Monday, 6 March 2017

The Method - Shannon Kirk // Blog Tour

The premise of this novel had me hooked as soon as I read it - a pregnant teenage girl is abducted, but they made a mistake in abducting her. The novel's narrator is a bit of a shrunk down Sherlock Holmes, crossed with a slightly more emotive Amy Dunne; coldly brilliant and in control, tactical and measured and ready to do what it takes to save her life - and more importantly, the life of her unborn son. Thus we find her as the novel begins, telling the story of her abduction and her method for escaping.

I don't want to give away any of the plot aside from what would be evident from the beginning pages of the novel. As such, it's not spoiling anything to say that our narrator (at least most of the time, but I'll get to that) has to survive her kidnapping, because she's telling her story a number of years later, when she's in her thirties. However, everything else about what happened after her abduction unfurls more slowly, at least to begin with. She is just as methodical in telling her story as she was in living it; focusing on the keys days of her captivity, highlighting her "assets", the tools she might use in her escape plan. Small glimpses into her own life, her past and relationships - with her family, the father of the baby, her pregnancy before her abduction, her childhood - all developing the character.

The narrator wasn't the only strong character, but she was the strongest written of all the main players. I didn't exactly connect with her emotionally, at least not in the way I often would with a character, but she grabbed hold of me and captured my imagination. She might not have been the most likeable character, and I wasn't always sure about the portrayal of her emotional "switches" or the allusions to her being a sociopath, but she was a compelling narrator.

This is where I have to cross to something that disappointed me a bit; the characterisation and  development with the FBI agents who also take a significant role in the novel. I didn't dislike them,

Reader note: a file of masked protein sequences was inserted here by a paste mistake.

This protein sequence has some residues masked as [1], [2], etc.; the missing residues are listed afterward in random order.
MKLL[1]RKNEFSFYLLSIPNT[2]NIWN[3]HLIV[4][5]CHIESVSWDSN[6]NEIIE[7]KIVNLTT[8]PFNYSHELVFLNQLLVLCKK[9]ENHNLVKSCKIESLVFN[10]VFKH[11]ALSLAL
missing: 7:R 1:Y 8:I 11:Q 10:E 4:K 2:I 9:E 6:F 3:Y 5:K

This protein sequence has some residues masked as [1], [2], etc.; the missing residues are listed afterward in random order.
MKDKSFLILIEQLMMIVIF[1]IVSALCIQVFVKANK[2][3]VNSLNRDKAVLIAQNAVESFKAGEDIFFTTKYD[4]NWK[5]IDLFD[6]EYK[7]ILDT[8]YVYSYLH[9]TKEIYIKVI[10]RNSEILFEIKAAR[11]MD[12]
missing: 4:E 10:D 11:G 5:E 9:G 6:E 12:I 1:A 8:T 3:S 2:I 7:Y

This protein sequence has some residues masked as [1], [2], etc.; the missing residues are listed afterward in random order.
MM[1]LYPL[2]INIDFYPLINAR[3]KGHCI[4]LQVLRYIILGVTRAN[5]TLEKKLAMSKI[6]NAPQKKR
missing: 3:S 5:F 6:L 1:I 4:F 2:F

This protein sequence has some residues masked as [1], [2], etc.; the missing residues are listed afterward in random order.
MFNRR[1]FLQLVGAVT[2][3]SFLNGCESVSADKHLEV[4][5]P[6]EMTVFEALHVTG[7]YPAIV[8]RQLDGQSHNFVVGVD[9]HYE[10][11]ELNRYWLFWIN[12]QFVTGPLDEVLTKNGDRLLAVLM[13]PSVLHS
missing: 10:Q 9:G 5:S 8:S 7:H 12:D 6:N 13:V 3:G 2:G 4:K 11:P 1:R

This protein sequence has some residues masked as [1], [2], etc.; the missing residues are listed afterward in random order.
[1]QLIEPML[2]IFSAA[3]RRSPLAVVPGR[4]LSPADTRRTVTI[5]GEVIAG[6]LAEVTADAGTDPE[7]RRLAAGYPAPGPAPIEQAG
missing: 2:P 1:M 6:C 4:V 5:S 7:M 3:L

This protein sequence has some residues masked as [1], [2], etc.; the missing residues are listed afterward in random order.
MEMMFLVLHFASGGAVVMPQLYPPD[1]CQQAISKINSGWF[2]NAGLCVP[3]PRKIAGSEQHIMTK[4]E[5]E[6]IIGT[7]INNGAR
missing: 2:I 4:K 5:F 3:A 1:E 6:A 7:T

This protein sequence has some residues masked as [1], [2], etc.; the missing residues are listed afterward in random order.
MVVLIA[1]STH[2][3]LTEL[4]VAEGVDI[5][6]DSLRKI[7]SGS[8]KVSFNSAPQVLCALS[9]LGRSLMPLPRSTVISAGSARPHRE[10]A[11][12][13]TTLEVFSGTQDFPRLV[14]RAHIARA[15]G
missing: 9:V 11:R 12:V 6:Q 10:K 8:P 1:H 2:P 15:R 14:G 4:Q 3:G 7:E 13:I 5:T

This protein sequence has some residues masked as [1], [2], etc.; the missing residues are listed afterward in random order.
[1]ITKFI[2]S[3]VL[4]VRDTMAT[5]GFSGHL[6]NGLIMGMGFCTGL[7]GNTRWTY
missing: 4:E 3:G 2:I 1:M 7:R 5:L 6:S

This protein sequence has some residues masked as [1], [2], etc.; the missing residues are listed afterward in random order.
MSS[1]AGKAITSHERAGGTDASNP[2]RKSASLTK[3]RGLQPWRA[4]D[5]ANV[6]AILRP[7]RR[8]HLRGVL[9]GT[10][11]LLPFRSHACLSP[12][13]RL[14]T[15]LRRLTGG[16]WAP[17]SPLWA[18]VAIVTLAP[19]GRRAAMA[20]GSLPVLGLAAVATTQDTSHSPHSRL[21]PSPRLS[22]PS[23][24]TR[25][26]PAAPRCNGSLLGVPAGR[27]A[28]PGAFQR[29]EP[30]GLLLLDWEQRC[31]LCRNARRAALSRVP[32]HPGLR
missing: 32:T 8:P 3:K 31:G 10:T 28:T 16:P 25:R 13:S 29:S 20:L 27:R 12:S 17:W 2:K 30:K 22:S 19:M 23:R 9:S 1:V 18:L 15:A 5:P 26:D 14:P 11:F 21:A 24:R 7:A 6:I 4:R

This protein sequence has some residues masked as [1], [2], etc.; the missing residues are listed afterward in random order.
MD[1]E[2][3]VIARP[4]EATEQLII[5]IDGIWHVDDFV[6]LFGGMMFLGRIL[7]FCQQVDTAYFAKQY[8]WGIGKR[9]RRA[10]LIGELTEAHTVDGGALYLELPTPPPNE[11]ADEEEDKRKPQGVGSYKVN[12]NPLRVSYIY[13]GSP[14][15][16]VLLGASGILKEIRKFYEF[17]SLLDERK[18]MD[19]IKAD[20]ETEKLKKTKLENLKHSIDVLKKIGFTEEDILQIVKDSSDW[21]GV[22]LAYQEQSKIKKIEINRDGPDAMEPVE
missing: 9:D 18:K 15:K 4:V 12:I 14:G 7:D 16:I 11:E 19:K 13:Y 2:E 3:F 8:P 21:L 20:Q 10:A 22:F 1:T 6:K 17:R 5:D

but I found it a bit of a stretch that they were so wildly talented, to an almost superhuman level. I could respect Liu (the other less frequent narrator) and his partner Lola having the abilities they did,
but I thought it was a touch too much for them to be so vastly superior to anyone else. The story didn't need it; simply excelling beyond the average person's ability would have been plenty.

Lola, too, didn't seem to get the development she deserved; I can understand some of the mystery around her personal life and her history (it's part of the story that her identity is being hidden, with Lola being a code name) but I wished I could get a closer insight into her, a bit more depth to her. Both this and their abilities are quite small criticisms for me, though - they didn't detract from my investment in the plot or the narrator. For a debut novel, too, these are small criticisms indeed - it was an excellent first novel, and I would be excited to see where Kirk goes next as an author.

The novel might not have been "perfect", but then very few novels could have come close. I would always rather have something to be critical of and still enjoy a novel; both my criticisms and my praise come from this being a novel that has left an impression on me after reading, that make it worth talking about and worth reading for yourself.

I feel like I might talk too much about how well some books like this would work as films, but in this case I know I'm not the only one who thinks so - this has already been optioned for a film, and I'm going to be on the lookout for it, as I can see this being a great story for the big screen too!